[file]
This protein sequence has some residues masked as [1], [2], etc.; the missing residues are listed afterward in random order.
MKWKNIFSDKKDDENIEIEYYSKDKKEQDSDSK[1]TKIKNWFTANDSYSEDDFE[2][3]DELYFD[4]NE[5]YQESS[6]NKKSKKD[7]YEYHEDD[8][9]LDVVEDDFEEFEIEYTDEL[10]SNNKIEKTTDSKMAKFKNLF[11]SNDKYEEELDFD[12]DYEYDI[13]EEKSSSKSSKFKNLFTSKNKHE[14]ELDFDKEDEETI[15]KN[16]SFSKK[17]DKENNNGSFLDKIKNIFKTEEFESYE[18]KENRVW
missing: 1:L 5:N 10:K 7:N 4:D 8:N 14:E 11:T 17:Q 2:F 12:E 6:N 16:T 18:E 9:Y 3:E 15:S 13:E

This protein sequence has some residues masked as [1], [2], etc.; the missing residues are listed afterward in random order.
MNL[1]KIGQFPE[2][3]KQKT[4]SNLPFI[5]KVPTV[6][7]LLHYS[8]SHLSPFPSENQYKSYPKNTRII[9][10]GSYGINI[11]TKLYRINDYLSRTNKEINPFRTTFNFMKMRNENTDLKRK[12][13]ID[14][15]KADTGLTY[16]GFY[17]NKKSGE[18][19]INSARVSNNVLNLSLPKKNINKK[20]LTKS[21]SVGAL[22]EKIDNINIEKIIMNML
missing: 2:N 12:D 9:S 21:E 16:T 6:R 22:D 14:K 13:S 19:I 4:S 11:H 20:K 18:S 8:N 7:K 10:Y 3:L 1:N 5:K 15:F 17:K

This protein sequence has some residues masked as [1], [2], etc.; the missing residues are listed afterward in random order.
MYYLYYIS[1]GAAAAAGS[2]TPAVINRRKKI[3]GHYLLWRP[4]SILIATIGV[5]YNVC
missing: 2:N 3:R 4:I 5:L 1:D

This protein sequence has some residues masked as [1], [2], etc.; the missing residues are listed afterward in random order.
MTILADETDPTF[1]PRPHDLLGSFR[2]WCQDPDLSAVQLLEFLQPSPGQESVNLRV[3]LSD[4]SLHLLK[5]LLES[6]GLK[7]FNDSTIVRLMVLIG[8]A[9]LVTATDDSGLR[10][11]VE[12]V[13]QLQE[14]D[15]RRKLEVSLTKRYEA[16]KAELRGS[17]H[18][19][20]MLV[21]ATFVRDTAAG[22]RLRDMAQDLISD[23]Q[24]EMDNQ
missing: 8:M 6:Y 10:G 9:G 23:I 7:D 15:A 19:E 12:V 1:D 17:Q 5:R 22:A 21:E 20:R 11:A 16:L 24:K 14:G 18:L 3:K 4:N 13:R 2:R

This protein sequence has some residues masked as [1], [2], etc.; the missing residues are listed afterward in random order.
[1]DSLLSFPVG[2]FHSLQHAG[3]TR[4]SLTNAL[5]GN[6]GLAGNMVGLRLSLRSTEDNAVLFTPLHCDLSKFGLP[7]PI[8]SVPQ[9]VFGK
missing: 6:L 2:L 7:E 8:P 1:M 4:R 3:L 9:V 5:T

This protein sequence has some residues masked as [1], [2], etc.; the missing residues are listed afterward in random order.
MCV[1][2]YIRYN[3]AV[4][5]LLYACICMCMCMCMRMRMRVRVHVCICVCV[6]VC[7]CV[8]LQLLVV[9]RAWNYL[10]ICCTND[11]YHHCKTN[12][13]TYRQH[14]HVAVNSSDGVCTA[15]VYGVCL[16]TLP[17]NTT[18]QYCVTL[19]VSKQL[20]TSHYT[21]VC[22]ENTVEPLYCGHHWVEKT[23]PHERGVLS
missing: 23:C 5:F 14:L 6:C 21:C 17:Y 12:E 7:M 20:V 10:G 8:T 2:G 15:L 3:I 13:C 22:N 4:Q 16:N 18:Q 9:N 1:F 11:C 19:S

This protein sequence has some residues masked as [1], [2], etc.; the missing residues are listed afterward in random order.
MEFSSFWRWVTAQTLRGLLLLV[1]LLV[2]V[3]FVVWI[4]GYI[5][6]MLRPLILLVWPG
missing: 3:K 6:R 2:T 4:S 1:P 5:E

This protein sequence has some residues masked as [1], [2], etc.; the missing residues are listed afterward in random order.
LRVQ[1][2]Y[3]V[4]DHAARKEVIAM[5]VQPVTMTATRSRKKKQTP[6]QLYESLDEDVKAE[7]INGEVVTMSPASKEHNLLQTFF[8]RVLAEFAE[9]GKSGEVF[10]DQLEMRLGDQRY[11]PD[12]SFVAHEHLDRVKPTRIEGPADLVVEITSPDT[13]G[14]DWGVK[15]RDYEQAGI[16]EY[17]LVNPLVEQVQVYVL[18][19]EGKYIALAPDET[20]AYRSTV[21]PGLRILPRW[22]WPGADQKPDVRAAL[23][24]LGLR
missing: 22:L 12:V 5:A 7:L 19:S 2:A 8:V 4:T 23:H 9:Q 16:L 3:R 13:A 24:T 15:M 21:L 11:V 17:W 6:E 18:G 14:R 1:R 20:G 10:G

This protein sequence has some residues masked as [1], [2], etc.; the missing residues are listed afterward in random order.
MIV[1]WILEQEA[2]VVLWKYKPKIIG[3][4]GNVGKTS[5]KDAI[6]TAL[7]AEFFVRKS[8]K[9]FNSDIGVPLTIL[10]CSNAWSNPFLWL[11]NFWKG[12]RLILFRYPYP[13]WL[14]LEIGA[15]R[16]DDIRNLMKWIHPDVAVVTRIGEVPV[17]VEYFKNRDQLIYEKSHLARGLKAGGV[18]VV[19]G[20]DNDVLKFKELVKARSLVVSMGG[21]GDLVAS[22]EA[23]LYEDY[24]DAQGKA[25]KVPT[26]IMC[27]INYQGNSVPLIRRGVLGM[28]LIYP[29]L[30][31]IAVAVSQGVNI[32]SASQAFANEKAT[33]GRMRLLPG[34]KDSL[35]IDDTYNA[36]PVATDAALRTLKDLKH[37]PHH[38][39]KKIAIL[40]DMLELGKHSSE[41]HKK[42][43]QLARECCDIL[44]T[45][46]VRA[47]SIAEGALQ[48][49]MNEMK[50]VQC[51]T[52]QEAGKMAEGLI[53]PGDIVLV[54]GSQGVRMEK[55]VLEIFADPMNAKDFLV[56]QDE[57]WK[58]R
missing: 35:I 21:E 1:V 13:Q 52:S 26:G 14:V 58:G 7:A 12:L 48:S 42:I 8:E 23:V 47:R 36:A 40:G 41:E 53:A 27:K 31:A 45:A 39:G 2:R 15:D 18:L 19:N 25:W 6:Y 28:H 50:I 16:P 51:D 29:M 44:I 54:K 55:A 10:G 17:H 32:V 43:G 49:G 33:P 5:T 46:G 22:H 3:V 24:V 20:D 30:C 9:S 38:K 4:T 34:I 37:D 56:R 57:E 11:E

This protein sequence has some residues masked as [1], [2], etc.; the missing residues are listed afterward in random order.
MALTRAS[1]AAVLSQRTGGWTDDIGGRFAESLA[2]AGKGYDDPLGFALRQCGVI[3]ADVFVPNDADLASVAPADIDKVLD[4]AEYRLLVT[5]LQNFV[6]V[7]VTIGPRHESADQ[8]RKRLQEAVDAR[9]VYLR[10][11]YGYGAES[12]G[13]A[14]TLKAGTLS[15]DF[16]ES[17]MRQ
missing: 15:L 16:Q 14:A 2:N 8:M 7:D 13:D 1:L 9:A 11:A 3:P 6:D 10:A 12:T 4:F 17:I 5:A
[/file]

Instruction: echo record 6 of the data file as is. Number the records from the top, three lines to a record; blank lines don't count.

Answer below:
This protein sequence has some residues masked as [1], [2], etc.; the missing residues are listed afterward in random order.
MCV[1][2]YIRYN[3]AV[4][5]LLYACICMCMCMCMRMRMRVRVHVCICVCV[6]VC[7]CV[8]LQLLVV[9]RAWNYL[10]ICCTND[11]YHHCKTN[12][13]TYRQH[14]HVAVNSSDGVCTA[15]VYGVCL[16]TLP[17]NTT[18]QYCVTL[19]VSKQL[20]TSHYT[21]VC[22]ENTVEPLYCGHHWVEKT[23]PHERGVLS
missing: 23:C 5:F 14:L 6:C 21:C 17:Y 12:E 7:M 20:V 10:G 8:T 2:G 15:L 3:I 13:C 22:N 4:Q 16:N 18:Q 9:N 1:F 11:C 19:S